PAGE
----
Mexico; How Interest Rates Can Be Used to Manage an Economy
The management of the economy, undertaken with strategies from the government and decision fro the central bank, is usually undertaken with the aim of promoting and supporting a stable economy, balancing the desire for sustainable growth with the need to constrain inflation. This is an issue faced by almost all countries; inflation can be harmful to an economy, impacting not only in the internal stakeholders, but influencing the exchange rate. The control of inflation, often through the use of interest rates, may also help to stifle growth. This can be a conundrum, as stimulating growth and constraining inflation requires a very careful balance of economic policies. Mexico has been faced with this issue and in March 2013 the Banco de Mexico
made a surprise decision to reduce their interest rates from 4.5% to 4% (Trading Economics, 2013), and then hold the rate at 4% in April (Hughes and O’Boyle, 2013). Management of the economy is a tricky balancing act, and when the country had a growth rate substantially above that of many western countries in the post global recession period, one may wonder why there was a reduction in interest rates. Looking at the situation of Mexico and the use of interest rates it is possible to examine the reasons for the decision and how the rate reduction may be good for Mexico’s economy in the long-term.
Mexico has performed relativity well over the last few years; the economy has been showing positive growth well above rates in the more developed countries. In 2012 it was estimated that the real rate of growth in the GDP was 4%, in 2011 it was 3.9% and in 2010 it was 5.6% (CIA, 2013). Three years of growth has been beneficial to the country. With an official GDP of $1.163 trillion in 2012, which equated to a per capita rate of $15,300 in purchasing parity terms (CIA, 2013), it is also apparent there is likely to be more room for growth in the economy.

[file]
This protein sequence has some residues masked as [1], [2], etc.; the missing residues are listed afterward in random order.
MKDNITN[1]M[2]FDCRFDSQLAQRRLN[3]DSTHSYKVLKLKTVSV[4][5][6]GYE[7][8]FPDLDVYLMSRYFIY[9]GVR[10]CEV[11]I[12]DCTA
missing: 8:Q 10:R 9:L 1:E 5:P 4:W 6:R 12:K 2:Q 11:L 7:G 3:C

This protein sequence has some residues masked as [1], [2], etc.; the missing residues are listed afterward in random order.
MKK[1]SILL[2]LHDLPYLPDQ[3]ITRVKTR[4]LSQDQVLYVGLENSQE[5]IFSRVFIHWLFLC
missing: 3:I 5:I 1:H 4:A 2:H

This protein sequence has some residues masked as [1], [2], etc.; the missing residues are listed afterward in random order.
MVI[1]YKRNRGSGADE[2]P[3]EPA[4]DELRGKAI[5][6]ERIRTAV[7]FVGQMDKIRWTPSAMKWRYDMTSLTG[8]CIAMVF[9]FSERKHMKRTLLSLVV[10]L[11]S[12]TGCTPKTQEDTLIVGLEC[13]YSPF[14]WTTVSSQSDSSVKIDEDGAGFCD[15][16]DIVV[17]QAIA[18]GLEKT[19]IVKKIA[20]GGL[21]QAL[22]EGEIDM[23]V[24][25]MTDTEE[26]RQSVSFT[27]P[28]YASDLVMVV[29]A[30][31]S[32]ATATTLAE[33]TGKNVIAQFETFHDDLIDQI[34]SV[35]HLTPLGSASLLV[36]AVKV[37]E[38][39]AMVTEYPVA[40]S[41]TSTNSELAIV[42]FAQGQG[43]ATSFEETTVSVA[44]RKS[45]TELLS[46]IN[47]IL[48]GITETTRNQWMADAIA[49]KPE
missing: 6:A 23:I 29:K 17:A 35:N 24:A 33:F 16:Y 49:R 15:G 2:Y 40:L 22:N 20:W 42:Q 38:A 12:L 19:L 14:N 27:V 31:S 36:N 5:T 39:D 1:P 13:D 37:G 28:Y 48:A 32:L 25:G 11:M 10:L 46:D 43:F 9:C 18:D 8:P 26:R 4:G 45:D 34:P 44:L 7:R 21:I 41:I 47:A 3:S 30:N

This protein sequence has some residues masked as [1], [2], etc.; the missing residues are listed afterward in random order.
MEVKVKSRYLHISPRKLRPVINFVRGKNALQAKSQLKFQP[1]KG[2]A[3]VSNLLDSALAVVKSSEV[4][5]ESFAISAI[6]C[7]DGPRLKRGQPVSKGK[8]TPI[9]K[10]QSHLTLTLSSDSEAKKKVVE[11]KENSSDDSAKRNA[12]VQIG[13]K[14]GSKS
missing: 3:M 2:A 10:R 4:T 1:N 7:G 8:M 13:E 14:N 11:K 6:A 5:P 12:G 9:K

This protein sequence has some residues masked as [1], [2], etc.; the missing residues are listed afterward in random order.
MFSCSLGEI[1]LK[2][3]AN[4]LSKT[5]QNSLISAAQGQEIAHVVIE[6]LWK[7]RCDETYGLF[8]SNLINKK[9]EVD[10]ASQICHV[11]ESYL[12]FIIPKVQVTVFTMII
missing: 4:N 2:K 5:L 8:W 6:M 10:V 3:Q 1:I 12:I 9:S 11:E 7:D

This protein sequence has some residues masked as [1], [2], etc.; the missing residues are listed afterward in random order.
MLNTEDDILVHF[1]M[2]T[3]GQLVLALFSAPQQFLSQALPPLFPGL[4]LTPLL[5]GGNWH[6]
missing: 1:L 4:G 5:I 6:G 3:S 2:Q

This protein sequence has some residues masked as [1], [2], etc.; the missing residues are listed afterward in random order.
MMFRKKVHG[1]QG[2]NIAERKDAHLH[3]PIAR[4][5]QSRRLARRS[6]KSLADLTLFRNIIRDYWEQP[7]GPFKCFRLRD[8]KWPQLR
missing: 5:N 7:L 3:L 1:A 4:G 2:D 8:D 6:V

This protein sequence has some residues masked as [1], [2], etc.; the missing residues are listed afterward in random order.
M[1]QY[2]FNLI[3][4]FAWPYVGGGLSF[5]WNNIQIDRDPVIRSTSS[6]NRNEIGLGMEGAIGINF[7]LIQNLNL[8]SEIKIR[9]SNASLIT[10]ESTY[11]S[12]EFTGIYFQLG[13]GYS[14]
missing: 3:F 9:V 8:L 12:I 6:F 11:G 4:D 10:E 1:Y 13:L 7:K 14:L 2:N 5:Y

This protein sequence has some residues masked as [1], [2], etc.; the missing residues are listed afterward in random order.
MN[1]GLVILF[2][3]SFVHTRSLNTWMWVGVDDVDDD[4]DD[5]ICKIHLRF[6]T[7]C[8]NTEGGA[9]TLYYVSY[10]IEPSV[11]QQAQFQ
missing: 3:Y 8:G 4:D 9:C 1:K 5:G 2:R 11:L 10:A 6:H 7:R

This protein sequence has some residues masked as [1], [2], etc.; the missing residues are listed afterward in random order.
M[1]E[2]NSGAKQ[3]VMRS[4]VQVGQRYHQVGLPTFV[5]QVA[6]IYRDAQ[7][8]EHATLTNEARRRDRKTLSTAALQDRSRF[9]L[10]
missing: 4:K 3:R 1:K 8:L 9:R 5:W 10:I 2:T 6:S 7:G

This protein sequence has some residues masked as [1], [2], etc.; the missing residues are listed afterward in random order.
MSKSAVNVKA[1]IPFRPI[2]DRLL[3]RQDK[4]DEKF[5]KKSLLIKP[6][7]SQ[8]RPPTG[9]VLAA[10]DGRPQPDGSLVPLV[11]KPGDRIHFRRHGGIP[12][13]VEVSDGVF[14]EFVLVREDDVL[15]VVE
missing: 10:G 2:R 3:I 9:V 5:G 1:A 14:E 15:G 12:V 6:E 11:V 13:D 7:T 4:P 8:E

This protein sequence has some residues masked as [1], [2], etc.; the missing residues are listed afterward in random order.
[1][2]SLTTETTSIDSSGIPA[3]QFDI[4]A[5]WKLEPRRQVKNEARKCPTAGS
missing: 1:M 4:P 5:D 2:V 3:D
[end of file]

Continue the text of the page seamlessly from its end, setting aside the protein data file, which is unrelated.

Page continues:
The results would appear to indicate that there is not an issue with growth in the economy. The strength of the economy explains why the interest rates in Mexico have been higher than nations such as the U.S., the UK and Japan. For example, the Federal Reserve in the U.S. set a rate of 0.25% in December of 2008 which remains in place to the current day (Trading Economics, 2013). The UK had had an interest rate of 0.5% since March 2009 and Japan has an interest rate of 0% (Trading Economics, 2013). The difference in the performance of the Mexican economy and these three developed nations can be seen in their respective GDP growth rates. While Mexico saw their GDP grow by 4% in 2012, in the U.S. there was only growth of 1.9% for the year, with some quarters being particularly low; for example the third quarter of 2012 only saw growth of 0.4% compared to the same period in the previous year. The story was similar in the UK, with the real growth for the year 2012 estimated at -0.1% (, 2013), and in Japan the GDP real growth rate it was 2.2%, with the previous year having real growth rate of -0.8% (Index Mundi, 2013). In all three cases the lower interest rates are present where there is a desire to stimulate growth in the economy. It is notable that in all of these economies inflation rates have also remained low.